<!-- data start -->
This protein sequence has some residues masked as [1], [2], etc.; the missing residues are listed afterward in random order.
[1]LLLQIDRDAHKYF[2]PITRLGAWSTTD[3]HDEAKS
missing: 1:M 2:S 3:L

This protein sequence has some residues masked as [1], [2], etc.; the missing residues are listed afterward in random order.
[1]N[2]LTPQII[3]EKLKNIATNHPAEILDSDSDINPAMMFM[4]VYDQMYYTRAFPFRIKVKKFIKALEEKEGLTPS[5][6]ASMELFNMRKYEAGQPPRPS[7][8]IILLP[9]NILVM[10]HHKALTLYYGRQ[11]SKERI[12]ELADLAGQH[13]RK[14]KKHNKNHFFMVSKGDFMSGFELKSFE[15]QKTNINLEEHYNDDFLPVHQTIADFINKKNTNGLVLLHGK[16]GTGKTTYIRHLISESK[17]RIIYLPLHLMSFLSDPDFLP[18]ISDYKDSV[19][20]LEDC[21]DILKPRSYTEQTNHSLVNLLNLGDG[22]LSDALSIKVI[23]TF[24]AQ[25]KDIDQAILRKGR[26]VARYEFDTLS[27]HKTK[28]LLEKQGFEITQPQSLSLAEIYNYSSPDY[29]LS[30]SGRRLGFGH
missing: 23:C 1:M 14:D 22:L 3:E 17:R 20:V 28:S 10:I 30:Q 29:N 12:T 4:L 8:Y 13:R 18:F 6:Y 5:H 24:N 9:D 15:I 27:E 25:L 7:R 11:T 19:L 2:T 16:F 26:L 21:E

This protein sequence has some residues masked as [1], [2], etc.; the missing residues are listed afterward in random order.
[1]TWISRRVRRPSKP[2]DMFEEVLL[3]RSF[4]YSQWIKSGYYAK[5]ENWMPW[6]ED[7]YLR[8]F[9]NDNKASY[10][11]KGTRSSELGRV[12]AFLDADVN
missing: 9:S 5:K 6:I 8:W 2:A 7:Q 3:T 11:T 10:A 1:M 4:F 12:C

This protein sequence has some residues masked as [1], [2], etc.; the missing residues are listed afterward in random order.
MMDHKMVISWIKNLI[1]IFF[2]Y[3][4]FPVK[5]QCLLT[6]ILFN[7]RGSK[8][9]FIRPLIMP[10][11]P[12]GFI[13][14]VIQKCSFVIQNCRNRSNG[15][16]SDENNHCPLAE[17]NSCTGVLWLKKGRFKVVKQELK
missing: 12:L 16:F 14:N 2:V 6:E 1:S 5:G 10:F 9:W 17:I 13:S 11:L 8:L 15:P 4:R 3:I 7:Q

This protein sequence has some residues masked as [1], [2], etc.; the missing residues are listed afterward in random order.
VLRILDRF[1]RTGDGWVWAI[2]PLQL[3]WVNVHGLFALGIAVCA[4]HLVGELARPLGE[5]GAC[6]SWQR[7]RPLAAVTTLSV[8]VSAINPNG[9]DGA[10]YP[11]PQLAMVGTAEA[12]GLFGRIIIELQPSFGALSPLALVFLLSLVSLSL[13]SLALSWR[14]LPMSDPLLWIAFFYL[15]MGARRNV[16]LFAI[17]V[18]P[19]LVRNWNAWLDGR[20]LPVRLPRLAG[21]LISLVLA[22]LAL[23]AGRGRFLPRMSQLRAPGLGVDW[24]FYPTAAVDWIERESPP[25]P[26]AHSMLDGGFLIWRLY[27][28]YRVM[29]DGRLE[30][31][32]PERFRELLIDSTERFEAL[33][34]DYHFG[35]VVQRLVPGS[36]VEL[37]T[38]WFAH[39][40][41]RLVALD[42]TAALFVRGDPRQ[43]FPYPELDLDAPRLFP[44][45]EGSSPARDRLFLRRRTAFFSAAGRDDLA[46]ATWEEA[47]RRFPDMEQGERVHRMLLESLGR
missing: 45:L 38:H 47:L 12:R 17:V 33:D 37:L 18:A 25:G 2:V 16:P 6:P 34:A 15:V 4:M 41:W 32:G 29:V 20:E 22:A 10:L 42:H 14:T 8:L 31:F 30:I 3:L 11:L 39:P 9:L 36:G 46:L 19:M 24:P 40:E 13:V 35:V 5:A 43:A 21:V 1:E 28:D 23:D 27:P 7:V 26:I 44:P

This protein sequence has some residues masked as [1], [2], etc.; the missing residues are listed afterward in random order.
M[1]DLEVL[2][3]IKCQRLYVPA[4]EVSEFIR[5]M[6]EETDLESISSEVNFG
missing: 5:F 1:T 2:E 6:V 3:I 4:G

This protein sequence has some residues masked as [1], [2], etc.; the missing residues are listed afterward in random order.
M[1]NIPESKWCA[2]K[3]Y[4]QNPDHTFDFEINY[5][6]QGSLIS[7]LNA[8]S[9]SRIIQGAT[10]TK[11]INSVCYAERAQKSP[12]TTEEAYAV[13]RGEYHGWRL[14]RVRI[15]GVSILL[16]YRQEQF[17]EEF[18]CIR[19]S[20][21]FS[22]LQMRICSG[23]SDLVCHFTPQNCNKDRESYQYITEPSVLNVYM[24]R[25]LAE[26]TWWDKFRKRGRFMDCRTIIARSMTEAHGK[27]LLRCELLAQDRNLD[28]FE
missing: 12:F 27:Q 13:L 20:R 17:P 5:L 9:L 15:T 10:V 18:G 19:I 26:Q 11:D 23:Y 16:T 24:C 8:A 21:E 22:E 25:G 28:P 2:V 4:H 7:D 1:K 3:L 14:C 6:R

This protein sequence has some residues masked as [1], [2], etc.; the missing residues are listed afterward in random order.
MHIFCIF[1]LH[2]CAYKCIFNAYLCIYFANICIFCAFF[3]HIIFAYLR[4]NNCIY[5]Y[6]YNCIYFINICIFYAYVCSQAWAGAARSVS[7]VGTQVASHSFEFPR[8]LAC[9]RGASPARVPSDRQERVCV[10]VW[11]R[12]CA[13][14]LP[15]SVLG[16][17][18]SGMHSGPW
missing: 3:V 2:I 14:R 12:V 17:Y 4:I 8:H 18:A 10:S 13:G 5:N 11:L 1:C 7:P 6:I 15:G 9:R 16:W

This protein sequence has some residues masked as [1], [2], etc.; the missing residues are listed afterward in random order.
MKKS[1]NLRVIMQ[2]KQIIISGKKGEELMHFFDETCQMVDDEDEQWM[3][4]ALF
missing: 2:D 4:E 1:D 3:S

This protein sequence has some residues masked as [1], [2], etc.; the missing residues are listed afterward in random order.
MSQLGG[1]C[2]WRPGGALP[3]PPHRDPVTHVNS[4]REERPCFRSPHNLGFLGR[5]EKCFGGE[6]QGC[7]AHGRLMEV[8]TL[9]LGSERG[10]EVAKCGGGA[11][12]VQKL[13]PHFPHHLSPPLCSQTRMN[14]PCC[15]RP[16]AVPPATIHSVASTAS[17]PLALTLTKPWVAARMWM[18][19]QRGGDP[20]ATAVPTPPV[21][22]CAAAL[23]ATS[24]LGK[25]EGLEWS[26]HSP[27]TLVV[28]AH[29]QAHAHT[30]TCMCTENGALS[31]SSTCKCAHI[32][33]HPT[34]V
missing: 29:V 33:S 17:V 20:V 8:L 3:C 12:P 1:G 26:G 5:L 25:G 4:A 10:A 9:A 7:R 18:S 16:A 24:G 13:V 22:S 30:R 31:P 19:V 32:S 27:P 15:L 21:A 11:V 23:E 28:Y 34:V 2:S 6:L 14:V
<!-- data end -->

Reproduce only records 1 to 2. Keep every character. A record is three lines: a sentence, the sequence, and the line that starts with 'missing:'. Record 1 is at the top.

This protein sequence has some residues masked as [1], [2], etc.; the missing residues are listed afterward in random order.
[1]LLLQIDRDAHKYF[2]PITRLGAWSTTD[3]HDEAKS
missing: 1:M 2:S 3:L

This protein sequence has some residues masked as [1], [2], etc.; the missing residues are listed afterward in random order.
[1]N[2]LTPQII[3]EKLKNIATNHPAEILDSDSDINPAMMFM[4]VYDQMYYTRAFPFRIKVKKFIKALEEKEGLTPS[5][6]ASMELFNMRKYEAGQPPRPS[7][8]IILLP[9]NILVM[10]HHKALTLYYGRQ[11]SKERI[12]ELADLAGQH[13]RK[14]KKHNKNHFFMVSKGDFMSGFELKSFE[15]QKTNINLEEHYNDDFLPVHQTIADFINKKNTNGLVLLHGK[16]GTGKTTYIRHLISESK[17]RIIYLPLHLMSFLSDPDFLP[18]ISDYKDSV[19][20]LEDC[21]DILKPRSYTEQTNHSLVNLLNLGDG[22]LSDALSIKVI[23]TF[24]AQ[25]KDIDQAILRKGR[26]VARYEFDTLS[27]HKTK[28]LLEKQGFEITQPQSLSLAEIYNYSSPDY[29]LS[30]SGRRLGFGH
missing: 23:C 1:M 14:D 22:L 3:E 17:R 20:V 28:S 10:I 30:Q 29:N 12:T 4:L 8:Y 13:R 18:F 6:Y 5:H 24:N 9:D 15:I 27:E 25:L 7:R 11:T 19:L 2:T 16:F 26:L 21:E